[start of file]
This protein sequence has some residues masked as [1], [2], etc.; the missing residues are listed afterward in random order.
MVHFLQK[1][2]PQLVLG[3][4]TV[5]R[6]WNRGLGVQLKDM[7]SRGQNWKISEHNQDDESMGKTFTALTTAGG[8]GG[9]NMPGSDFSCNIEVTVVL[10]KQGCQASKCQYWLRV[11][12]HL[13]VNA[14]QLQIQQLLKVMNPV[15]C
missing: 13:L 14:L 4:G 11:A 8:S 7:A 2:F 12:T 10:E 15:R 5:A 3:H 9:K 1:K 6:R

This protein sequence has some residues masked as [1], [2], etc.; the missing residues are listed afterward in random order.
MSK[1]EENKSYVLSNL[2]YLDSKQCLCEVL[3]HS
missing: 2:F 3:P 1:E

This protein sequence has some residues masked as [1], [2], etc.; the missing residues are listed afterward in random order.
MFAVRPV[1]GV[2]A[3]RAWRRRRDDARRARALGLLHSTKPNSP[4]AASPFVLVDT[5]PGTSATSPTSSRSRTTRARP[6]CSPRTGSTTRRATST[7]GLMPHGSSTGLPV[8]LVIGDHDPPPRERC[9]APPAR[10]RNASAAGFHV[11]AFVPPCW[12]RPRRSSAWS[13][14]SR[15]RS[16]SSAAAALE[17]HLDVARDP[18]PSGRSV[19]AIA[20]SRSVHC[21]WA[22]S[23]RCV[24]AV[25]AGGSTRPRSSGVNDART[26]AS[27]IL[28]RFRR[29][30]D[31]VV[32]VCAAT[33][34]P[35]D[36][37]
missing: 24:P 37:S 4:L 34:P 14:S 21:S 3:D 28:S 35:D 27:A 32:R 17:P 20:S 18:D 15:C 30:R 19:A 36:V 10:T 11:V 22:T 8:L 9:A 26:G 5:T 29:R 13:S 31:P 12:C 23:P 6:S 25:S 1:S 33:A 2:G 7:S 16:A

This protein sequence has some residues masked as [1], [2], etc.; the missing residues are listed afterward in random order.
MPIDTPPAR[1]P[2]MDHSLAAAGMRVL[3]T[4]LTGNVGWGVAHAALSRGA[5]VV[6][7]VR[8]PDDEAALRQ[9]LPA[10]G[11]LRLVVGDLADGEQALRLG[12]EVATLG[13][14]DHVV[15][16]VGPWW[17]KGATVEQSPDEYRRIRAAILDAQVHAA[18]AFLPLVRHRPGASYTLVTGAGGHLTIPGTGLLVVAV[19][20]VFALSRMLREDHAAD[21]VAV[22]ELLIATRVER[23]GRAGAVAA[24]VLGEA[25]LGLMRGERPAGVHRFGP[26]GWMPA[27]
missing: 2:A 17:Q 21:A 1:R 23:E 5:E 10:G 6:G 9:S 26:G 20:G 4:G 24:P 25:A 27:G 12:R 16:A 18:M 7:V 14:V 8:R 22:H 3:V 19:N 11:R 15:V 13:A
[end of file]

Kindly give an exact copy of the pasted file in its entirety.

This protein sequence has some residues masked as [1], [2], etc.; the missing residues are listed afterward in random order.
MVHFLQK[1][2]PQLVLG[3][4]TV[5]R[6]WNRGLGVQLKDM[7]SRGQNWKISEHNQDDESMGKTFTALTTAGG[8]GG[9]NMPGSDFSCNIEVTVVL[10]KQGCQASKCQYWLRV[11][12]HL[13]VNA[14]QLQIQQLLKVMNPV[15]C
missing: 13:L 14:L 4:G 11:A 8:S 7:A 2:F 12:T 10:E 15:R 5:A 3:H 9:K 1:K 6:R

This protein sequence has some residues masked as [1], [2], etc.; the missing residues are listed afterward in random order.
MSK[1]EENKSYVLSNL[2]YLDSKQCLCEVL[3]HS
missing: 2:F 3:P 1:E

This protein sequence has some residues masked as [1], [2], etc.; the missing residues are listed afterward in random order.
MFAVRPV[1]GV[2]A[3]RAWRRRRDDARRARALGLLHSTKPNSP[4]AASPFVLVDT[5]PGTSATSPTSSRSRTTRARP[6]CSPRTGSTTRRATST[7]GLMPHGSSTGLPV[8]LVIGDHDPPPRERC[9]APPAR[10]RNASAAGFHV[11]AFVPPCW[12]RPRRSSAWS[13][14]SR[15]RS[16]SSAAAALE[17]HLDVARDP[18]PSGRSV[19]AIA[20]SRSVHC[21]WA[22]S[23]RCV[24]AV[25]AGGSTRPRSSGVNDART[26]AS[27]IL[28]RFRR[29][30]D[31]VV[32]VCAAT[33][34]P[35]D[36][37]
missing: 24:P 37:S 4:L 34:P 14:S 21:S 3:D 28:S 35:D 27:A 32:R 17:P 20:S 18:D 15:C 30:R 19:A 36:V 10:T 11:V 22:T 8:L 9:A 26:G 5:T 29:R 13:S 31:P 12:C 23:P 6:S 25:S 1:S 33:A 2:G 7:S 16:A

This protein sequence has some residues masked as [1], [2], etc.; the missing residues are listed afterward in random order.
MPIDTPPAR[1]P[2]MDHSLAAAGMRVL[3]T[4]LTGNVGWGVAHAALSRGA[5]VV[6][7]VR[8]PDDEAALRQ[9]LPA[10]G[11]LRLVVGDLADGEQALRLG[12]EVATLG[13][14]DHVV[15][16]VGPWW[17]KGATVEQSPDEYRRIRAAILDAQVHAA[18]AFLPLVRHRPGASYTLVTGAGGHLTIPGTGLLVVAV[19][20]VFALSRMLREDHAAD[21]VAV[22]ELLIATRVER[23]GRAGAVAA[24]VLGEA[25]LGLMRGERPAGVHRFGP[26]GWMPA[27]
missing: 2:A 17:Q 21:A 1:R 23:E 5:E 10:G 6:G 9:S 26:G 20:G 4:G 24:P 25:A 27:G 12:R 16:A 18:M 7:V 14:V 8:R 22:H 3:V 19:N 11:R 15:V 13:A